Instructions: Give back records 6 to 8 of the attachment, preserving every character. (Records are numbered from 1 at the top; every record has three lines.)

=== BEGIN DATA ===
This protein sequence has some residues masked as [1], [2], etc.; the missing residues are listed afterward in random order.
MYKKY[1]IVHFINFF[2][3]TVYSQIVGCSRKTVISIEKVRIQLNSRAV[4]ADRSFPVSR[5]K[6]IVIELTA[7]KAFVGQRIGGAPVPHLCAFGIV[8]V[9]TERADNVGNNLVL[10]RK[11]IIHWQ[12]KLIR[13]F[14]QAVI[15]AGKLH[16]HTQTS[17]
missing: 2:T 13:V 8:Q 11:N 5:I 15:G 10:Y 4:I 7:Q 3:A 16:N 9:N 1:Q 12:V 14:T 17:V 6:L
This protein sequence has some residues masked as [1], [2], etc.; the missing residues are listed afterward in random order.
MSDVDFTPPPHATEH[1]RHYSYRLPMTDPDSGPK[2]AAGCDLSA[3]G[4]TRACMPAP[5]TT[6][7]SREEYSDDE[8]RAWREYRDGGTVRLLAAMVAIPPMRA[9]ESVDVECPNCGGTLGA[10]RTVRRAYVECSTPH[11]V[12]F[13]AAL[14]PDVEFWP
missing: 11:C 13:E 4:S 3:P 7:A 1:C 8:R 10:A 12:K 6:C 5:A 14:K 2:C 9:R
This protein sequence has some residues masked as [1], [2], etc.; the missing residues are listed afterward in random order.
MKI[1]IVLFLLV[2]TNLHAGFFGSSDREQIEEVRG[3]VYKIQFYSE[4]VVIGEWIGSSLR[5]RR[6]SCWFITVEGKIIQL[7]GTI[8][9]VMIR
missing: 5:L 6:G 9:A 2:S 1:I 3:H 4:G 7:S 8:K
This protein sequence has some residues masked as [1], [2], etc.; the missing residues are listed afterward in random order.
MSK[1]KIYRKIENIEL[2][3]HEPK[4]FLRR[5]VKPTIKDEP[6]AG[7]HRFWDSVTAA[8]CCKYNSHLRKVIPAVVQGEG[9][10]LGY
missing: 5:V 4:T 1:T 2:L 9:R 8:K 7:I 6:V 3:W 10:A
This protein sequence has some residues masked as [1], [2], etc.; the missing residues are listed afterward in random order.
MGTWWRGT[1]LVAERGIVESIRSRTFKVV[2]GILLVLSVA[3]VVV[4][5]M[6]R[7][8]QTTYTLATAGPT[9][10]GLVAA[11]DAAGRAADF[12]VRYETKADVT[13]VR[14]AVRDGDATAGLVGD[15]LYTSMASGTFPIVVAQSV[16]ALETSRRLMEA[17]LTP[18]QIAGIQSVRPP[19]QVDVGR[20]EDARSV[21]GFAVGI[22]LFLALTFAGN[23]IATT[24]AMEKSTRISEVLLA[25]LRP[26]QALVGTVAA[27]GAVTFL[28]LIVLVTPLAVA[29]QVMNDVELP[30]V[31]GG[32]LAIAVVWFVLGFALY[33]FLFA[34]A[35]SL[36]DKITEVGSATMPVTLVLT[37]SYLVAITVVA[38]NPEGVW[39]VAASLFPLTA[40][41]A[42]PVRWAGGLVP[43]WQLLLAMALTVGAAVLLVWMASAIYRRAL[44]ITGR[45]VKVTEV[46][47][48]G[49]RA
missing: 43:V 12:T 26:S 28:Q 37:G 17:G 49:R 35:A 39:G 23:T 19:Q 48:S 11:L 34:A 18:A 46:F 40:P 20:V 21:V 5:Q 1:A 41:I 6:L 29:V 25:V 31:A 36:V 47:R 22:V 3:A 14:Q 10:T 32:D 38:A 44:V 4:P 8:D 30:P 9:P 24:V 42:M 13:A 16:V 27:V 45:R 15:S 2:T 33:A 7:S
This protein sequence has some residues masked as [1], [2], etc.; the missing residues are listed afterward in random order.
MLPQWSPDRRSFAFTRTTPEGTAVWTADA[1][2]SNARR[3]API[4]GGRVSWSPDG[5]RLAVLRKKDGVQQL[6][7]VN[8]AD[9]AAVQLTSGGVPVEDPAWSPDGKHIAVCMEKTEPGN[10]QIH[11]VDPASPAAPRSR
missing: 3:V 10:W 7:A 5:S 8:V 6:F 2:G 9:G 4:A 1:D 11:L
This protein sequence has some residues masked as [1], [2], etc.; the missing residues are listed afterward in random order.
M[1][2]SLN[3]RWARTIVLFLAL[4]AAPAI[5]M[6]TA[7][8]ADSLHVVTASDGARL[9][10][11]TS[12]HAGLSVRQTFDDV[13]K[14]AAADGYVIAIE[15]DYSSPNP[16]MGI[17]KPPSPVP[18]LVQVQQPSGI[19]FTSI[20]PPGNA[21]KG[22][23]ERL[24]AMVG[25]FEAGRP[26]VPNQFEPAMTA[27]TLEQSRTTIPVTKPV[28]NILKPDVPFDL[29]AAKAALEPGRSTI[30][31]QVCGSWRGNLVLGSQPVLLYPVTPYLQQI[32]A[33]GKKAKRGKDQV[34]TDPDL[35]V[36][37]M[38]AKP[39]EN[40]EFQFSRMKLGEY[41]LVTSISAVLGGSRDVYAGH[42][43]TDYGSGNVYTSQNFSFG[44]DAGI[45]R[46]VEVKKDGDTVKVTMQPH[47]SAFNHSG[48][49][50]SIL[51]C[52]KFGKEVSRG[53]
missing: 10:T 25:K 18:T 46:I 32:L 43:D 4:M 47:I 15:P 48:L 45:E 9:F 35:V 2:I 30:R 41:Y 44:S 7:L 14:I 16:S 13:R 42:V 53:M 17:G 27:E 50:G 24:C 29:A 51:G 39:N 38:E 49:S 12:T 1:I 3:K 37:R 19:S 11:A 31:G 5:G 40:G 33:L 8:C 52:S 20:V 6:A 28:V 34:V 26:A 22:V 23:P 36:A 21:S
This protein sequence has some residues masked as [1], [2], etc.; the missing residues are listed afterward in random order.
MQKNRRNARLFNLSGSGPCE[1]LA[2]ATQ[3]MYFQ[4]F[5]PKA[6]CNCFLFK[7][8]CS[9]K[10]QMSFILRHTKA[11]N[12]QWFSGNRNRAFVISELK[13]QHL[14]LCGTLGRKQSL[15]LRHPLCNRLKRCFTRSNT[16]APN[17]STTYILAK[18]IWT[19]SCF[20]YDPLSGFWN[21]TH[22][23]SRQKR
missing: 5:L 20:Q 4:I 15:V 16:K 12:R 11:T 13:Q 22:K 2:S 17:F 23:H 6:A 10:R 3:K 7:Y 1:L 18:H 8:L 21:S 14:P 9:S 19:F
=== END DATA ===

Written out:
This protein sequence has some residues masked as [1], [2], etc.; the missing residues are listed afterward in random order.
MLPQWSPDRRSFAFTRTTPEGTAVWTADA[1][2]SNARR[3]API[4]GGRVSWSPDG[5]RLAVLRKKDGVQQL[6][7]VN[8]AD[9]AAVQLTSGGVPVEDPAWSPDGKHIAVCMEKTEPGN[10]QIH[11]VDPASPAAPRSR
missing: 3:V 10:W 7:A 5:S 8:V 6:F 2:G 9:G 4:A 1:D 11:L
This protein sequence has some residues masked as [1], [2], etc.; the missing residues are listed afterward in random order.
M[1][2]SLN[3]RWARTIVLFLAL[4]AAPAI[5]M[6]TA[7][8]ADSLHVVTASDGARL[9][10][11]TS[12]HAGLSVRQTFDDV[13]K[14]AAADGYVIAIE[15]DYSSPNP[16]MGI[17]KPPSPVP[18]LVQVQQPSGI[19]FTSI[20]PPGNA[21]KG[22][23]ERL[24]AMVG[25]FEAGRP[26]VPNQFEPAMTA[27]TLEQSRTTIPVTKPV[28]NILKPDVPFDL[29]AAKAALEPGRSTI[30][31]QVCGSWRGNLVLGSQPVLLYPVTPYLQQI[32]A[33]GKKAKRGKDQV[34]TDPDL[35]V[36][37]M[38]AKP[39]EN[40]EFQFSRMKLGEY[41]LVTSISAVLGGSRDVYAGH[42][43]TDYGSGNVYTSQNFSFG[44]DAGI[45]R[46]VEVKKDGDTVKVTMQPH[47]SAFNHSG[48][49][50]SIL[51]C[52]KFGKEVSRG[53]
missing: 10:T 25:K 18:T 46:I 32:L 43:D 4:M 47:I 15:P 48:L 45:E 9:F 35:V 2:I 30:R 41:Y 44:S 7:L 14:I 16:S 13:R 42:V 53:M 17:G 27:E 50:G 24:C 29:A 51:G 39:N 38:E 49:S 12:T 1:I 3:K 37:R 19:S 11:A 31:G 5:G 40:G 33:L 8:C 52:S 20:V 6:A 28:V 34:V 26:A 22:V 23:P 36:A 21:S
This protein sequence has some residues masked as [1], [2], etc.; the missing residues are listed afterward in random order.
MQKNRRNARLFNLSGSGPCE[1]LA[2]ATQ[3]MYFQ[4]F[5]PKA[6]CNCFLFK[7][8]CS[9]K[10]QMSFILRHTKA[11]N[12]QWFSGNRNRAFVISELK[13]QHL[14]LCGTLGRKQSL[15]LRHPLCNRLKRCFTRSNT[16]APN[17]STTYILAK[18]IWT[19]SCF[20]YDPLSGFWN[21]TH[22][23]SRQKR
missing: 5:L 20:Q 4:I 15:V 16:K 12:R 11:T 13:Q 22:K 2:S 17:F 23:H 6:A 10:R 3:K 7:Y 1:L 18:H 8:L 21:S 14:P 9:S 19:F